Saturday, January 31, 2009

High Mercury Corn Syrup?

High fructose corn syrup is a significant source of mercury that has not previously been considered. That’s the conclusion of a study released this week by the Institute for Agriculture and Trade Policy. An earlier study found mercury in about half of U.S.-made high fructose corn syrup, and the new study confirms that detectable levels of mercury are present in foods that feature high fructose corn syrup, including granola bars, ketchup, jelly, and yogurt. The levels are not nearly as high as have been reported in fish, but are a greater concern because most U.S.-made processed foods contain high fructose corn syrup, so people could be eating significant levels of mercury every day.

High fructose corn syrup is considered a “natural” sweetener because it features actual sugar molecules, but there is little that is natural about it. It is manufactured through a chemical process that depends on acids, enzymes, solvents, and heat. Traces of the chemicals used to produce high fructose corn syrup remain in the final product, and the researchers believe mercury is a contaminant in one of those chemicals.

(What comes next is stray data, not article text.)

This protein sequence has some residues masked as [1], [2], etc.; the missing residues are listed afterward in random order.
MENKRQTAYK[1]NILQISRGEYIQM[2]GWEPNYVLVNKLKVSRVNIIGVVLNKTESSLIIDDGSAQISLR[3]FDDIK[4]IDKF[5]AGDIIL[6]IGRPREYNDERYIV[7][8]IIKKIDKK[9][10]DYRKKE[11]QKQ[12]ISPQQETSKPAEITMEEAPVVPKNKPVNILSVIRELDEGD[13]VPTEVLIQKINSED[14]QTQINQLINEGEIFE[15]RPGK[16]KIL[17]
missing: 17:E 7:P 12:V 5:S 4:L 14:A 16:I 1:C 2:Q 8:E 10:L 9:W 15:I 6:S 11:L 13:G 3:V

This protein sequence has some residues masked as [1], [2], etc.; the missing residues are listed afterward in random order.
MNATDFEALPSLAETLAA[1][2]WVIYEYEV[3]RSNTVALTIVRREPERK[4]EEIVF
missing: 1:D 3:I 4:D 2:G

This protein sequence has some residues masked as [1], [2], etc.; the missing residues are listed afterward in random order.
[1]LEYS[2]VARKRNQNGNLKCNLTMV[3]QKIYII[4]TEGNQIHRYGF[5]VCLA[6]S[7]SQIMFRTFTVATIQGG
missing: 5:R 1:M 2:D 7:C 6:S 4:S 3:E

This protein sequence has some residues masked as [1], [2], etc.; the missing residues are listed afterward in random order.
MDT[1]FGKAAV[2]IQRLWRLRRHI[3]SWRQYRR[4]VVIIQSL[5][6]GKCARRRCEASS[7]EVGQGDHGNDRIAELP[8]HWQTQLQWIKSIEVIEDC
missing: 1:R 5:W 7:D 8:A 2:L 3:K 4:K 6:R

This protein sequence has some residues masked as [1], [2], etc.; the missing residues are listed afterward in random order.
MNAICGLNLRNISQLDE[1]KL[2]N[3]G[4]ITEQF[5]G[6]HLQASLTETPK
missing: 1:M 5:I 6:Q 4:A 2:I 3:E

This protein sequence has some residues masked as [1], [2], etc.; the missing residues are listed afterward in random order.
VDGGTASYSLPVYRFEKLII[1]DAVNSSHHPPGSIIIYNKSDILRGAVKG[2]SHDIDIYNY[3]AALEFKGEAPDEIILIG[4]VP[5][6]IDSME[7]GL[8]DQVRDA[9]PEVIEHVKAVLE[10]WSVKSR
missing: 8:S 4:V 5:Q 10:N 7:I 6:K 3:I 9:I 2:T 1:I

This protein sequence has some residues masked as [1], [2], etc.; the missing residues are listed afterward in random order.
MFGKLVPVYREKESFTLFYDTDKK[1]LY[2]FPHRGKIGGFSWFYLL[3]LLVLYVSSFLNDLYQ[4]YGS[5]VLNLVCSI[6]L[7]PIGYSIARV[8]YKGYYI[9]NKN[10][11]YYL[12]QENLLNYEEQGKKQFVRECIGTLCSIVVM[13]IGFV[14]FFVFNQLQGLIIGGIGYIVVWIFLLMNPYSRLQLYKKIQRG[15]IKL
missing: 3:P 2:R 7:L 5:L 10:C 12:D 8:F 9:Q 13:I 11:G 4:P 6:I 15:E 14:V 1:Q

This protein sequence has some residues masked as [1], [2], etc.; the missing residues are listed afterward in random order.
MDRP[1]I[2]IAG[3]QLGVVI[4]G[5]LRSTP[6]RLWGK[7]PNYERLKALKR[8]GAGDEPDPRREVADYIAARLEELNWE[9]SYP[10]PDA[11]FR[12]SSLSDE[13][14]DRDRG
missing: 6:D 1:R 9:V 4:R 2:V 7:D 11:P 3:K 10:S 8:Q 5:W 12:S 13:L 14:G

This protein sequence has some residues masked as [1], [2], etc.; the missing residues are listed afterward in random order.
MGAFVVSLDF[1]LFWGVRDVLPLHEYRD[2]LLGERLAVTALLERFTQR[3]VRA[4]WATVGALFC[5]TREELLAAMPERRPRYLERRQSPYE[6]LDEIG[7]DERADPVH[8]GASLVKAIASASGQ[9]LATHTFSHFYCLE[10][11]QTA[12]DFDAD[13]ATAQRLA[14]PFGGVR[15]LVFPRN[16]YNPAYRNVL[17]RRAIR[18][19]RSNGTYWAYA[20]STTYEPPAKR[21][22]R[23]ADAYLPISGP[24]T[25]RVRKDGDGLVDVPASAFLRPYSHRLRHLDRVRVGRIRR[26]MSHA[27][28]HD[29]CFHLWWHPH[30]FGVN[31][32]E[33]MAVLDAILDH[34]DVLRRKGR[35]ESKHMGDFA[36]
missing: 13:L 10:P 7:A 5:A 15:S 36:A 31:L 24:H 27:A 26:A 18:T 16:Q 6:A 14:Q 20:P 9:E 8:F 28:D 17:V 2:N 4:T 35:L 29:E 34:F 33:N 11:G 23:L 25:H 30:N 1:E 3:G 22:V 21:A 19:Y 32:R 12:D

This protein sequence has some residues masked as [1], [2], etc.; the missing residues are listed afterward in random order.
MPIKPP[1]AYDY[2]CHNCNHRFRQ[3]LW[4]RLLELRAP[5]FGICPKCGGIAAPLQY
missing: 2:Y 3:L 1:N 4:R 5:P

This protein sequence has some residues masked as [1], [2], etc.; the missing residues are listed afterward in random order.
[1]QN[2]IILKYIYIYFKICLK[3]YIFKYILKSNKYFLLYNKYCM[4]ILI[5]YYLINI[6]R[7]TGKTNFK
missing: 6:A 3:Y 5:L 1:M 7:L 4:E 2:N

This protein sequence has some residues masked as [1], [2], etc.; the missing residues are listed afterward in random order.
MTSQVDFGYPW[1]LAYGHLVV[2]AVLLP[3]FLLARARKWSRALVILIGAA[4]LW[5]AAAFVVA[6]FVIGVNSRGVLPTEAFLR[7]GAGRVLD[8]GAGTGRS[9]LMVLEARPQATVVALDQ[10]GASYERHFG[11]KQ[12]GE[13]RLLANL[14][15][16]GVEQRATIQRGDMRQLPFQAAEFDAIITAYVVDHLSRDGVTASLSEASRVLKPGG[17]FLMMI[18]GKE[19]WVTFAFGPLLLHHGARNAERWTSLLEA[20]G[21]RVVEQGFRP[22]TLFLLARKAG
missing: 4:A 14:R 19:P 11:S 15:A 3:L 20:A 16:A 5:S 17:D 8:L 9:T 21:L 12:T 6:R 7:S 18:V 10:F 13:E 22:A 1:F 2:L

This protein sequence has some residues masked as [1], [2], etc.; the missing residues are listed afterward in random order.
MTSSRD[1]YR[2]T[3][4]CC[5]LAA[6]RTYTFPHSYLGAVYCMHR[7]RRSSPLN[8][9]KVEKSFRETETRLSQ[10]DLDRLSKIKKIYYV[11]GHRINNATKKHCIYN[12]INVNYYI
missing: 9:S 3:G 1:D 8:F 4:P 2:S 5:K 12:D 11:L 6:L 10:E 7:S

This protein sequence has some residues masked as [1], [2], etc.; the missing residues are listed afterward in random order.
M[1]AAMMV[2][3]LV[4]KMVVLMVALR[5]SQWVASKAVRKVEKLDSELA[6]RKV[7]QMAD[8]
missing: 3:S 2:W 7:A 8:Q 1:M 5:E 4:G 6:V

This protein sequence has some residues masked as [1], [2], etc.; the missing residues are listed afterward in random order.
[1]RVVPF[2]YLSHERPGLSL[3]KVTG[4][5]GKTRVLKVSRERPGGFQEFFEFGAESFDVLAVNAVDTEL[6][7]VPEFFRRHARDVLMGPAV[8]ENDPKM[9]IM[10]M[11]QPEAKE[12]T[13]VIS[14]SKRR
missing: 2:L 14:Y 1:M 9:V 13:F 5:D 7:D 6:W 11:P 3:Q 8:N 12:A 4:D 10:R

Mercury contamination is not the only reason to avoid high fructose corn syrup. High fructose corn syrup contributes to hunger and weight gain and is suspected of contributing generally to inflammation-related diseases. But mercury may be the most important reason to avoid high fructose corn syrup. Mercury is the most potent of heavy metals, poisoning every part of the body it comes in contact with. Scientists do not consider any level of mercury exposure to be completely safe. The average U.S. consumer could be getting more than 10 milligrams of mercury per year just by eating food containing high fructose corn syrup. That is similar to the level of mercury exposure that consumers are thought to be getting from fish, but while you can avoid mercury from fish by not eating fish, to avoid mercury from high fructose corn syrup would mean reading the ingredients of everything you buy and avoiding most of the foods in the supermarket.

For the moment, that may be the only strategy available. People who are at risk of becoming overweight should avoid high fructose corn syrup anyway because of its link to hunger and weight gain. The threat of mercury poisoning is an even bigger reason to avoid high fructose corn syrup, at least for now.